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Harold Lockwood
Birth: Apr. 12, 1887
Death: Oct. 19, 1918

Actor. During his youth, he was an accomplished athlete, active in such fields as swimming, horseback riding, football, and track. He also was very interested in an acting career and would frequently attend plays during these years. As a teenager, his family moved from Newark to Manhattan, which gave him a chance to break into show business. He occasionally starred in bit roles in stage plays, though upon his father's insistence he went to business school instead of continuing to pursue an acting career. He briefly found work selling dry goods, but he felt himself being called back to acting and convinced his father to let him pursue his dream. Lockwood quickly found work in vaudeville, stock companies, and musical comedies. He also married an actress named Alma early in his acting career, and in 1908 their only child, William, was born. In 1911 Lockwood transitioned from the stage to the screen when he went to see the director Edwin S. Porter, who at the time was working at the Rex Company. Porter had directed such early film classics as 'The Grain Train Robbery' (1903) and 'The Life of an American Fireman' (1903). Porter was impressed with his letter of recommendation and with his photogenic looks, and immediately began giving him leading roles. A few months later, however, he moved to the nearby Nestor studio, and when they opened a new studio in California later that same year, he went with them. In early 1912 he changed studios yet again, this time working for Thomas Ince. Under the direction of Ince, Lockwood starred in many Westerns and Civil War movies. After nine months with Ince, he once more changed studios. This time he was working for the Selig company, a move which proved to be very profitable both financially and personally. Not only did he gain much more popularity and acting experience, but he also got the chance to play in a wide variety of genres, such as comedies, melodramas, romances, dramas, Westerns, and costume pictures. In 1914 Lockwood's old mentor Edwin S. Porter began working at Famous Players-Lasky Studios, and arranged for Lockwood's release from Selig so he could star in two of his upcoming pictures with Mary Pickford, 'Tess of the Storm Country' and 'Hearts Adrift.' These two films did very well, and Porter urged Adolph Zukor to hire him as a permanent member of the studio. Zukor agreed, and Lockwood starred in a third film with Pickford, 'Such a Little Queen.' He also starred opposite May Allison in 'David Harum' (1915). Their work together in this picture was keenly noted by the director Thomas Ricketts, who hired both Lockwood and Allison away from Zukor and put them in a total of twenty-two films together between 1915 and 1917. Their pairing was so popular that many of their fans falsely believed they were a couple in real life as well as onscreen. Their onscreen pairing came to an end when Fred Balshofer, of Yorke-Metro Studios, where they had both relocated to, came to the conclusion that they were becoming too expensive as a team and that they could each carry a picture by themselves. After this popular teaming came to an end, Lockwood was just as successful as a solo performer, starring with such popular actresses of the day as Vera Sisson, Martha Mansfield, Bessie Eyton, and Carmel Myers. In June of 1918 he began writing a monthly column for Motion Picture magazine, "Funny Happenings in the Studio and on Lockwood," which quickly became very popular. He also continued to act in addition to his fledgling new career as a writer. Like many moviestars of the day, Lockwood was very involved with the Liberty Loan drives that raised money on the homefront during World War I. In early October of 1918, while he was filming an espionage-aviation movie entitled 'The Yellow Drive,' he fell ill with what doctors initially believed to be "la grippe." They soon found out otherwise. Lockwood died of complications of pneumonia later that very month, one of millions upon millions of people all over the globe who were victims of the influenza epidemic of the time. It was believed he had caught influenza while selling war bonds at the Morning Telegraph booth. At the time of his death, he was routinely polled as one of the most popular moviestars in America. Today only six of his over 130 films are known to survive, all six of which are available only in archives. (bio by: Carrie-Anne)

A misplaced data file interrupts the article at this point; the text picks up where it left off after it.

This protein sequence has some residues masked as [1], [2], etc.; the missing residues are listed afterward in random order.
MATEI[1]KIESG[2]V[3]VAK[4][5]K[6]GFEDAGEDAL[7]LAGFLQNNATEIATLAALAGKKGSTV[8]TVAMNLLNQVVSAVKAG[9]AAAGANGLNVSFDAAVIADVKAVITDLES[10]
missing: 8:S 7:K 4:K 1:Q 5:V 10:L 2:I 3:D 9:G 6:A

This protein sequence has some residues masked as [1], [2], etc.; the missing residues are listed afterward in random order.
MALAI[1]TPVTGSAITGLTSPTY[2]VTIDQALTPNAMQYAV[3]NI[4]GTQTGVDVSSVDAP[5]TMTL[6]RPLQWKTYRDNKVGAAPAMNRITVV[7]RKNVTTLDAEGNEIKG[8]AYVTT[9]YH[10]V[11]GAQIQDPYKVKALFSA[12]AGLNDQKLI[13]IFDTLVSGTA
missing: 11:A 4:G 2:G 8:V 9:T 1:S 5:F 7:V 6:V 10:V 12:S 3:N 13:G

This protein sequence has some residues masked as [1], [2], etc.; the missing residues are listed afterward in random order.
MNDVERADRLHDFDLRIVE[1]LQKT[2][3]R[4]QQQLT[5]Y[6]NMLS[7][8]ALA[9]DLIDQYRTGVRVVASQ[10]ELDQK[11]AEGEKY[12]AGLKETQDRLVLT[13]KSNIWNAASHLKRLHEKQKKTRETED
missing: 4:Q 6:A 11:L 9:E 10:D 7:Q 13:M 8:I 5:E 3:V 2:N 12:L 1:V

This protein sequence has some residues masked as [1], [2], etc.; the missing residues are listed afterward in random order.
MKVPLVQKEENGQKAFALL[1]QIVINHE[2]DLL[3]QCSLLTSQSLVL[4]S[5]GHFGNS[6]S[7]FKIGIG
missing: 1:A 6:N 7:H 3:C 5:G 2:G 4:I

Burial:
Woodlawn Cemetery
Bronx
Bronx County
New York, USA
 
Maintained by: Find A Grave
Originally Created by: David
Record added: Aug 11, 2005
Find A Grave Memorial# 11519786
Harold Lockwood
Added by: Ron Moody
 
Harold Lockwood
Added by: lynn
 
Harold Lockwood
Cemetery Photo
Added by: David Zipperer
 
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